I have some family business to take care of in February and March and then I’ll concentrate on incubating some eggs for chick sales later this year.
Quail: A funny thing happened when we raised quail last year. What with all the predator attacks, we had a heck of a time keeping them alive. To rebuild our stock we incubated eggs and got a nice batch of chicks. By then though, we were sick of the extra work involved to keep them safe so we decided to put them in the freezer rather than keep them for 2019.
Lo and behold they were delicious! I understand now why restaurants charge so much for them. After we finished our last batch, I turned to Greg and said maybe we ought to try quail again. I wouldn’t mind buying a few birds, hatch eggs, and then harvest the whole lot before the year’s end. This way we don’t have to keep them over the winter.
Thanks to Carole West’s instructions from GardenUpGreen, they were incredibly easy to dispatch and dress. Much easier and quicker than chickens. And the taste is superb. We really enjoyed them. I think the next time we head to Canton, we’ll pick up some more birds.
Garden: I’m too tired to think about the garden just yet. I plan to refresh every raised bed this year. The ph could be a little lower, and I’m sure they all need fresh nutrients and compost. I’m waiting on my soil test kit so I can test the rest of the beds.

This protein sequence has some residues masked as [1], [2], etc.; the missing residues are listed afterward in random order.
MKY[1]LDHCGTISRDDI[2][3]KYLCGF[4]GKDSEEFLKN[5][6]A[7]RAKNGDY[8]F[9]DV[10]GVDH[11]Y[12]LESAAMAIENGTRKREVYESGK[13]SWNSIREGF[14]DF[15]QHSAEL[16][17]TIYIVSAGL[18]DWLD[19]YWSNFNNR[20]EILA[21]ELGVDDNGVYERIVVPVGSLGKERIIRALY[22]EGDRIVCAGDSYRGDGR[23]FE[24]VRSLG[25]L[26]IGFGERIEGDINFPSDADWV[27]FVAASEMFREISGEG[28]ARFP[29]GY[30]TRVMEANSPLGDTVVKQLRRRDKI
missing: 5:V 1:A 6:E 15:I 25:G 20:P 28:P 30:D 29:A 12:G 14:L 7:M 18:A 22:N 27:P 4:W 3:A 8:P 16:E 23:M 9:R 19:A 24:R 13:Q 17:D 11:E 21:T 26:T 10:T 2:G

Dog and Cat: Nana and Jammy. They’re fine. But I’ll be honest, we feel a big hole in our lives since losing Iko. I was reading someone else’s account on Facebook about a coyote attack on his German shepherd. I recognized the wounds immediately. It looked just like Iko’s. I don’t think his dog made it either. I never saw an update.
It’s been an exceptionally hard time for us. I’m angry and I feel defeated. Iko was so close to getting past all this. He was such a brave boy.
Maybe later this year, once we take care of family issues and get the homestead off to a good start, we can start looking at adopting another dog. Since Jammy is here, we’ll probably look for a puppy this time. Jammy’s nervous around big dogs and strangers. A puppy might be more his speed. Someone he can boss around and train.
On a more morbid note, Greg keeps telling me that whatever dog we get will probably be the last in his lifetime, so I want him to choose. I want him to have what he wants.
It’s a sobering feeling to make end-stage plans, but that’s a post for another day. Those of you my age or older know what I’m talking about. We might be fit and agile now, but past a certain age, these things can evaporate in an instant.
Even I can see that I’m looking for ways to lighten my workload. If Greg decides to exit this life first, I need to be able to do things for myself until I can move to a smaller place.
That settles it. I’m writing a post on exits next month! 😀
So how is your winter shaping up? Are you cocooning, or making new plans for your home and homestead this year?